In an intriguing exploration of age and its role in recognizing nonverbal communication, a recent study finds that older kids, as well as those who have had pet dogs, possess a superior ability to interpret dog emotions.
This research casts new light on how we, as humans, decode and understand the facial expressions of man’s best friend, with a particular focus on aggression.
Led by Heini Törnqvist from the University of Jyväskylä, Finland, the research team revealed these fascinating findings in the open-access scientific journal PLOS ONE on July 26, 2023.
A significant finding was that four-year-old children had a lesser ability to correctly identify aggressive dog expressions compared to older children and adults.
Understanding emotions through facial expressions is a crucial element of nonverbal communication across species. Previous studies have suggested that children between the ages of three and five may struggle to interpret dog emotions, more so than older children and adults.
However, Törnqvist and her team believe that further investigation is necessary to shed light on how age and previous experience with dogs affect this ability.
In order to deepen our understanding of these aspects, the researchers carried out a study with a diverse group of participants. This group included 34 adults, 28 four-year-old children, and 31 six-year-old children.
Each participant was shown various images on a computer screen that depicted different expressions on both dog and human faces. They were then tasked with rating each expression according to happiness, anger, positivity, negativity, and the level of emotional arousal.
The results mirrored previous research in that people of all ages, and those with past dog experience, gave roughly similar ratings of the images. Yet, interestingly enough, some statistical differences emerged between the groups.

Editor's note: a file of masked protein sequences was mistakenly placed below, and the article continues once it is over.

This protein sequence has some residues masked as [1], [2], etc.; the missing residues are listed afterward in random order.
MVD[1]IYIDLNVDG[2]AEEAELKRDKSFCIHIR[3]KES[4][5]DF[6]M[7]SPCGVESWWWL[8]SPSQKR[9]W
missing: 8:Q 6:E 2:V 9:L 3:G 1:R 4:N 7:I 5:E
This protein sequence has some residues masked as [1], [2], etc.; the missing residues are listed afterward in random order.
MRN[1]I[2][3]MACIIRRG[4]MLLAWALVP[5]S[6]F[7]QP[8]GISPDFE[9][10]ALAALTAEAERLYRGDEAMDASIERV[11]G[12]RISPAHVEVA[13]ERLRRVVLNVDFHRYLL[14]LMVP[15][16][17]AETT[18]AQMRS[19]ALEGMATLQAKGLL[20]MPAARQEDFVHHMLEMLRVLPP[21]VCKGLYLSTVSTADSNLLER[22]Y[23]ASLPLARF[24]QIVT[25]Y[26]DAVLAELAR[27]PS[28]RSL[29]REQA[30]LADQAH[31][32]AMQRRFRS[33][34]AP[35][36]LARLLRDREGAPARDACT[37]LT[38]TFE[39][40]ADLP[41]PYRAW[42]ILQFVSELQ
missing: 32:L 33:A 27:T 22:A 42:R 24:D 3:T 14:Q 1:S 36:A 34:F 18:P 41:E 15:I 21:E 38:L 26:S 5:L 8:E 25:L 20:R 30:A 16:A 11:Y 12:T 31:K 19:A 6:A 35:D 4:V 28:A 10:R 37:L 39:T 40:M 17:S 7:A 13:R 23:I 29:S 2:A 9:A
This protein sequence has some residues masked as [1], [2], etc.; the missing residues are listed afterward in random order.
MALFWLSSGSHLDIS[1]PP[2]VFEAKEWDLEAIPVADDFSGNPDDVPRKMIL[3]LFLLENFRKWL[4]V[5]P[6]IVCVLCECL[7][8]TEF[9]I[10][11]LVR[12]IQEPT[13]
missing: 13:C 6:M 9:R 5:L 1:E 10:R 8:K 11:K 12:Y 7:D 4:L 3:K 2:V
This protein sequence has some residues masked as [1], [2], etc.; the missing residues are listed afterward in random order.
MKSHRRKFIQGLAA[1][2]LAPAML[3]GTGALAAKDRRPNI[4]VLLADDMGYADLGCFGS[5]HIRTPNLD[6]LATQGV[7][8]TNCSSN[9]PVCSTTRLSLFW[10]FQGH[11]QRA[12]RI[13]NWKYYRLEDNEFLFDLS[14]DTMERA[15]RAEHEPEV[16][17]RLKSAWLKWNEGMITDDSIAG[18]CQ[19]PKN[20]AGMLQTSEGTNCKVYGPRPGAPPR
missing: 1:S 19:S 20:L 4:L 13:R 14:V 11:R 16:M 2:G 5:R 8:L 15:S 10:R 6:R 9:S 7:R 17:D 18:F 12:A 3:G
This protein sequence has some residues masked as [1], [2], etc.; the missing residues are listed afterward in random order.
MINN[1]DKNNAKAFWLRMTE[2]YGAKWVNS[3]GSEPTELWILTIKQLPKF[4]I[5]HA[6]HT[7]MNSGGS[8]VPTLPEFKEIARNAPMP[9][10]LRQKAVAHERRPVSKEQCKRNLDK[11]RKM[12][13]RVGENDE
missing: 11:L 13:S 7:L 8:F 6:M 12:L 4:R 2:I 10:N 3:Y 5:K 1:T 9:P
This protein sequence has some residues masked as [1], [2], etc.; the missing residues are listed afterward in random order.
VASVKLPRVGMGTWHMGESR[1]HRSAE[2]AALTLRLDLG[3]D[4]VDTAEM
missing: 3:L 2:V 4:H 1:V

Adults and six-year-old children, regardless of whether they had previous dog experience, were more accurate in recognizing aggressive dog faces than four-year-olds. However, the four and six-year-olds exhibited similar competencies when recognizing human expressions.
The study found that children perceived aggressive dog expressions as more positive and less emotionally arousing than adult participants. Those who had no experience with pet dogs also rated aggressive dog expressions more positively than those with such experience.
Strikingly, children also rated aggressive dog expressions as more positive and less arousing compared to aggressive human expressions.
This suggests that the ability to correctly recognize dog emotions, particularly aggression, may improve with age. This improvement could potentially stem from both an increased exposure to dogs and the maturation of brain structures responsible for recognizing expressions.
The research provides a valuable foundation for future exploration. Continued research in this area could enrich our understanding and inform efforts to foster better interactions between children and dogs.
However, as Törnqvist and her team emphasized, the youngest participants in their study, the four-year-olds, especially struggled with correctly identifying aggressive dog expressions. They observed that these children rated aggressive dogs “as significantly more positive and lower in arousal than adults”, highlighting the need for further study and potentially new approaches to enhancing child-dog interactions.